As noted at the end of the previous post, many anti-environmentalists no doubt view hypocrisy over carbon-intensive indoor marijuana cultivation as evidence that environmental politics is not really what it claims to be, as it is apparently more concerned about advancing a broad political agenda than it is about greenhouse-gas emissions per se. This view is widely encountered in a variety of eco-skeptical blogs and other media outlets. One common refrain runs as follows: “I’ll take global warming seriously when the people who say it’s a problem begin acting as if they believe it.”
Evidence that prominent environmentalists often act as if they are not very concerned about carbon dioxide emissions comes from a variety of sources. Most often mentioned are the personal lifestyles of noted eco-activists, with critics pillorying Al Gore for the gargantuan energy demand of his Nashville mansion and Bill McKibben for the prodigious air millage that he racks up. Some of these criticisms seem somewhat unfair to me, such as those leveled at McKibben, whose political activities require frequent flying. Others, however, hit closer to their targets, such as those focused on the head of the Sea Change Foundation, Nathaniel Simons, who commutes from Berkeley to San Francisco on a gas-guzzling, 1,550-horsepower, 54-foot luxury yacht.
But such personal matters are not really central to the allegation that the environmental movement does not in practice prioritize greenhouse-gas emissions. More important is the fact that most green activists steadfastly oppose many carbon-free technologies, including nuclear power and hydroelectricity. Indeed, the most fervent environmentalists typically regard these power sources as anathema, and thus hope to dismantle existing dams and reactors. Yet as Germany’s energy transition demonstrates, denuclearization has been associated with rising CO2 emissions, the increased mining and burning of coal, and surging residential electricity costs; even deforestation has been heightened by rapidly expanding biomass combustion. Likewise, the environmental movement as a whole loathes natural gas derived from fracking, which many experts think has significantly reduced carbon emissions by replacing coal; according to a detailed recent report by the Breakthrough Institute, “the growth of natural gas generation, along with reduced electricity demand, is responsible for the vast majority of reduced emissions in the US power sector since 2007.” Even many of the carbon-sparing transformations that environmentalists celebrate in theory are more often than not opposed in practice. While urban intensification may be lauded in recent environmental writings, try getting new high-density housing developments approved by the municipal authorities of such eco-friendly cities as Berkeley, San Francisco, or Palo Alto. The same goes for wind power, which tends to be supported only when it is installed in others peoples’ backyards, and even then the appalling bird and bat mortality as well as the rural industrial sprawl entailed by windfarms give many activists second thoughts, and for good reason.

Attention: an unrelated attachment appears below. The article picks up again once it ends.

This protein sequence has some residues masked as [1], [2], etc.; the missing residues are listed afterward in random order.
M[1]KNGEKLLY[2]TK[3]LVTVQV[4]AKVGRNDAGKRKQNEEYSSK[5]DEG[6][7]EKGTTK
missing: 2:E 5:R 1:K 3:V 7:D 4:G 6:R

Instead, almost all environmental faith is placed in solar power, which is currently unable to provide anything near the level of electricity required by modern societies. Solar power’s biggest problem is its failure to flow when the sun is not shining, which occurs significantly more than 50 percent of the time in most places. When this impediment is pointed out, the typical green response is to emphasize energy-storage technologies, which often entails abruptly switching to a mode of technological optimism and extolling new storage devices that are supposedly just around the corner. Here again it is difficult to deny the charge of hypocrisy. To begin with, all forms of energy storage cause their own environmental problems, which are often severe but are almost always overlooked. Lead-acid batteries, the typical choice in off-grid solar systems, are especially problematic. As noted in EC&M:
During normal operations, SLABS [stationary lead-acid battery storage systems] have their own Pandora’s box of environmental compliance, enforcement, and liability concerns. Batteries (whether sealed or flooded) present a potentially large remediation and liability expense in terms of sulfuric acid and lead. Since sulfuric acid and lead are extremely hazardous, the potential of a hazardous material spill exists anywhere you have SLABS.
But ignoring the eco-hazards of energy storage is only the beginning, as mainstream environmentalists tend more generally to regard technological optimism as the height of naiveté. Green activists often revile as cornucopian fools those who think that a wide array of existing and forthcoming technologies will allow continuing economic growth without destroying the planet in the process, while lauding as planetary saviors those who see solar salvation in some yet-unrealized energy-storage technology. Here again, the paradoxes run deep indeed.
Given these inconsistent attitudes, it is perhaps understandable that many anti-environmentalists would conclude that anthropogenic global warming is more a smokescreen than an actual focus of concern in and of itself. But the reality is more complicated than that. Most environmentalists, I am convinced, are genuinely concerned about climate change, and for good reason. Their attitudes and actions are hypocritical not because they partake in a grand conspiracy to mislead the public, but rather for much more mundane reasons stemming from basic human mental proclivities and assorted shortcomings.